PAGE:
Editorial 2

Recommended action plans for oral health in older Europeans

KossioniAnastassia E. Kossioni
Associate Editor


The current oral health delivery system fails to meet the oral health care needs of many population groups, including the frail and care-dependent older people.
Physical and mental illness, frailty and care dependency, socioeconomic inequalities, living in nursing homes, unhealthy diet, smoking, poor oral health literacy, lack of effective oral health policies including limited public dental care coverage, and limited training of healthcare professionals in oral conditions are some of the barriers to oral health faced by older persons [1-3]. Frail older people rarely visit the dentist, but they frequently meet other healthcare providers, such as physicians, nurses, physical therapists, occupational therapists, and pharmacists. However, few of those healthcare providers are adequately trained to initially assess oral problems and offer oral hygiene advice, as, for many years general and oral health have been viewed in isolation [3]. Consequently, oral health conditions in older people often remain underdiagnosed and untreated, leading to high prevalence of tooth loss, dental decay, periodontal disease, xerostomia, denture-related conditions and oral pre-cancer and cancer [4,5]. Moreover, there is evidence of an association between oral and general disease, such as cardiovascular disease, diabetes mellitus, respiratory disease and frailty [4,6-8].
In response to these challenges, the European College of Gerodontology (ECG) and the European Geriatric Medicine Society (EuGMS) have developed policy recommendations on oral health in older Europeans [9]. This expert opinion document identified three major areas for further action: a) educational plans for healthcare professionals, b) health policy plans, and c) citizens’ empowerment and involvement.
The authors highlighted the importance of training non-dental healthcare professionals in oral health assessment and promotion, and provided a list of learning objectives as a basis for a dedicated “geriatric oral health curriculum” [9]. Healthcare professionals should be competent to initially assess oral health, identify oral conditions, discriminate between normal and abnormal findings in the mouth, decide when to refer to the dentist, demonstrate oral hygiene measures to older people and their caregivers, assist in daily oral hygiene provision, and work collaboratively with the elders’ healthcare team. Moreover, although more than 86% of the European dental schools teach Gerodontology at the undergraduate level, more dental training is necessary in oral health assessment and provision in nursing homes and at home, and in collaborative practice between dentists and other healthcare professionals [10].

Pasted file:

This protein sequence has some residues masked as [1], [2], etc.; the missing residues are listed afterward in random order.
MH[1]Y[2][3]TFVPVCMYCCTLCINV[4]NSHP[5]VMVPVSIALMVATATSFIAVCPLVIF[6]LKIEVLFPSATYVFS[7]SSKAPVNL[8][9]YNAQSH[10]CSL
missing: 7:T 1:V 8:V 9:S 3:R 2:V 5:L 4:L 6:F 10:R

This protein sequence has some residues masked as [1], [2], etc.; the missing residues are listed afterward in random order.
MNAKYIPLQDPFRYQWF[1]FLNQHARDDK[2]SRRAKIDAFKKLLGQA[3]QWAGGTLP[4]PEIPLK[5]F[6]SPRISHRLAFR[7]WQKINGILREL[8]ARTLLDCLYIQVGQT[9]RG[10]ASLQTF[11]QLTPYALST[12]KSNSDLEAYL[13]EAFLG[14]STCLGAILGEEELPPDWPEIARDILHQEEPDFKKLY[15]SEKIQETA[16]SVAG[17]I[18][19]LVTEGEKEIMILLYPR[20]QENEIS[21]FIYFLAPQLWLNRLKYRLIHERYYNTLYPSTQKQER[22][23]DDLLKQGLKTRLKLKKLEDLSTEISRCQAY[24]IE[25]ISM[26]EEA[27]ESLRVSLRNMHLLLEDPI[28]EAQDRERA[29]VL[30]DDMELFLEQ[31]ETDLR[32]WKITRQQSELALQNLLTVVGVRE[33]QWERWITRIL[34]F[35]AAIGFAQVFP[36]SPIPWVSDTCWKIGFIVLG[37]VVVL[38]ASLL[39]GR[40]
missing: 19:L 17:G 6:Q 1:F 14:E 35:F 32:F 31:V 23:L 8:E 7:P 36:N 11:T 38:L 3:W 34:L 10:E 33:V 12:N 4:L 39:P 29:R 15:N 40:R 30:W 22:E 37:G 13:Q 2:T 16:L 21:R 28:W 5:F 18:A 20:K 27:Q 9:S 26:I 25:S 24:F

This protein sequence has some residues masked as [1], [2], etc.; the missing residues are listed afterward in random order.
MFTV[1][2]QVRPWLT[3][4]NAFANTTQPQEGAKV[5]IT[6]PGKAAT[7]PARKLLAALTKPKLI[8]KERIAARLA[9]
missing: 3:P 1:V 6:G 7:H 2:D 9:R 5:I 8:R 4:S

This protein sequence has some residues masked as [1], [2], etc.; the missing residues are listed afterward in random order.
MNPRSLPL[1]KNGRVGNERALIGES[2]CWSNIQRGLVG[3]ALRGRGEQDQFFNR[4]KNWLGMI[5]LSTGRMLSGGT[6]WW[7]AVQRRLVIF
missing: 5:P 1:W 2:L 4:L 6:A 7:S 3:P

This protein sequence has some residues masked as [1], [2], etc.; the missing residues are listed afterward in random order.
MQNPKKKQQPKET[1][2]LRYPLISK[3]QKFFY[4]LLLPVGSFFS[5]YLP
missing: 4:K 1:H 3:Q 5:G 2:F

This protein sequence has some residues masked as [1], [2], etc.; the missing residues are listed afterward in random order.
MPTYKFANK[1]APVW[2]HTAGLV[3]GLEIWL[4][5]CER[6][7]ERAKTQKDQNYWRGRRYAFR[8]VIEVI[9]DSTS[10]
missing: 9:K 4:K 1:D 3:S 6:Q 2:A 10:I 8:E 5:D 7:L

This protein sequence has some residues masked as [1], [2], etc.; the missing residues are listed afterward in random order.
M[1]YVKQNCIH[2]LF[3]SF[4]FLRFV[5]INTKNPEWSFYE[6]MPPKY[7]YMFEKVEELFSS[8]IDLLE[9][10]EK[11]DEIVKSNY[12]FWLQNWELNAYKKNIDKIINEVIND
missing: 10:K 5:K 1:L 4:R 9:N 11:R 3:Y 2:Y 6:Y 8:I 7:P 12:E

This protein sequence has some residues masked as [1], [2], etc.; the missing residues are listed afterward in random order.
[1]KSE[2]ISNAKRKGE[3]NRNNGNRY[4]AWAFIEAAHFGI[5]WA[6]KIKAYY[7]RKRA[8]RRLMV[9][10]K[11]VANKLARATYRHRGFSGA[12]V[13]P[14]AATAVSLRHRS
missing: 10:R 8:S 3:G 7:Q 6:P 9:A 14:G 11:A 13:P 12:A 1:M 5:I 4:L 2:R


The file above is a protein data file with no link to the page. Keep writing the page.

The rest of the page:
The ECG/EuGMS recommendations further provided a list of health policy measures with emphasis on the integration of oral health into general health care assessment, prevention, provision and funding, and development of appropriate policies and protocols for oral health prevention and promotion in institutional settings for older residents [9]. Minimum requirements for nursing homes should include oral health assessment at entry, access to emergency and routine dental care, regular training of caregivers in oral hygiene provision to residents, provision of daily dental and denture hygiene and provision of regular oral screenings [9,11,12]. Other suggested actions included removing barriers to dental care, promoting domiciliary care, and promoting geriatric oral health campaigns for the public.
Finally, the document stressed the need for direct citizen involvement in actions related to oral health. Well informed citizens may guide decision-makers in enacting legislation for oral health promotion in frail older people and coverage by state or social security.
Given that the major chronic oral conditions, such as caries, periodontal disease, tooth loss, and many oral lesions are largely preventable and share common risk factors with chronic general diseases [4], it is imperative for healthcare, welfare, and educational authorities, public health planners and citizen organizations, to support the above ECG/EuGMS recommendations aiming to improve oral health and quality of life in older people.

The author would like to thank the co-authors of the ECG/EuGMS expert opinion document (in alphabetical order): Dr Justyna Hajto-Bryk, Professor Stefania Maggi, Dr Gerry McKenna, Professor Frauke Műller, Professor Mirko Petrovic, Professor Regina Elisabeth Roller-Wirnsberger, Professor Martin Schimmel, Professor Marija Tamulaitienè, and Professor Jacques Vanobbergen.

Conflict of interest
The author declares no conflict of interest with any financial organization regarding the material discussed in this document.


AE Kossioni
Associate Professor, Division of Gerodontology, Department of Prosthodontics, School of Dentistry, National and Kapodistrian University of Athens, Greece
Leader of the Task & Finish Group on Gerodontology by the European College of Gerodontology and the European Geriatric Medicine Society



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    DOI: 10.25241/stomaeduj.2018.5(1).edit.2